, Salem, MA

October 15, 2013

NH man finds huge, edible mushroom

By Doug Ireland
Staff writer

---- — SALEM, N.H. — Longtime Salem, N.H., business owner and resident Mario Mollica is a big mushroom lover.

He’s also a lover of big mushrooms.

So, when the 60-year-old owner of Salon 99 and Tours to Tuscany recently found a huge edible mushroom growing in the woods near his South Broadway businesses, he was excited.

“It is just unbelievable,” he said.

Mollica, who enjoys sauteing and eating mushrooms, is always scouring area woods to see how many he can find.

But they’re usually small.

This one was so big he couldn’t resist measuring it. It measured 64 inches in diameter — 2 feet long, 20 inches wide, and it weighs about 30 pounds.

“For something like this to grow that big, it’s rare,” he said.

He found the large brown mushroom, covered with ridges, at the base of a tree.

Since mushrooms easily rot in damp conditions, Mollica didn’t want to take any chances.

He lugged the mammoth mushroom back to his salon, which he has operated in Salem for 40 years. It’s also where he operates Tours to Tuscany, taking visitors to his native Italy.

“I didn’t want it to go bad,” he said.

This particular species is known by experts as maitake or grifola frondosa. But to Mollica and others, they are most often known by their nickname — “hen of the woods.”

Mollica said he’s found about 20 of this species in the past, but they were a fraction of the size. The mushroom is a delicacy worth about $16 or $17 a pound, he said.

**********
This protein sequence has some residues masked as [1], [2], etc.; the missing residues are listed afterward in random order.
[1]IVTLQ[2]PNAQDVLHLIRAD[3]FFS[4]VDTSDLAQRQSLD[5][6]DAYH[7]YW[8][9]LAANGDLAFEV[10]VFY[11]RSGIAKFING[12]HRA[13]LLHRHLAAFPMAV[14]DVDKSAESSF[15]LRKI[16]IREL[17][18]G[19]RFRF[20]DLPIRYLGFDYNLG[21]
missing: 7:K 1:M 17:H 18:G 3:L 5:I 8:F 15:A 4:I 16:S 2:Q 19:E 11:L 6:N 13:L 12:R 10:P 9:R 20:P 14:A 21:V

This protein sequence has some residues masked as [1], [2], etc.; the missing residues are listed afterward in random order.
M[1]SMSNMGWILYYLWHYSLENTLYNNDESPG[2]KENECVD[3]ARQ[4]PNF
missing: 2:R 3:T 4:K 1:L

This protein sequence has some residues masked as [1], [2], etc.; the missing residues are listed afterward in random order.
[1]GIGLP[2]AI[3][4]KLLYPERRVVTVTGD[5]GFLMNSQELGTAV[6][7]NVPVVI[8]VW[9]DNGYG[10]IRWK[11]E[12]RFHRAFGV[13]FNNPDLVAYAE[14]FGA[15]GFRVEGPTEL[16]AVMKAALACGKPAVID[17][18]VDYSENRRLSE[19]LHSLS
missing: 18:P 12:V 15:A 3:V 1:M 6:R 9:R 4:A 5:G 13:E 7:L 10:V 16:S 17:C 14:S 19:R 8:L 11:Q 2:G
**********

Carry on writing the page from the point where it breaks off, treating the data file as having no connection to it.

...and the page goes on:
Despite the potential profit margin, Mollica has no plans to sell this rarity.

“This one, I’m definitely going to eat,” he said.

Mollica, who grew up in the small town of Teano, north of Naples, is a lover of fine Italian cuisine.

He could be considered an expert on mushrooms, since he uses them so often in his cooking.

Mollica slices the mushrooms up, throws them in a skillet, and adds olive oil and a few other ingredients.

“I prefer them with onions and tomatoes,” he said.

Barrett Rock, a botany professor at the University of New Hampshire for 27 years, said a mushroom that size is definitely a rare find.

Although Rock had not seen Mollica’s prized find, he said that type of mushroom usually weighs less than a pound.

But Rock said this has been a particularly good growing season for wild mushrooms because there has been plenty of dry weather.

“They are more like the typical mushrooms that you see,” he said. “I can’t imagine why it would be so large.”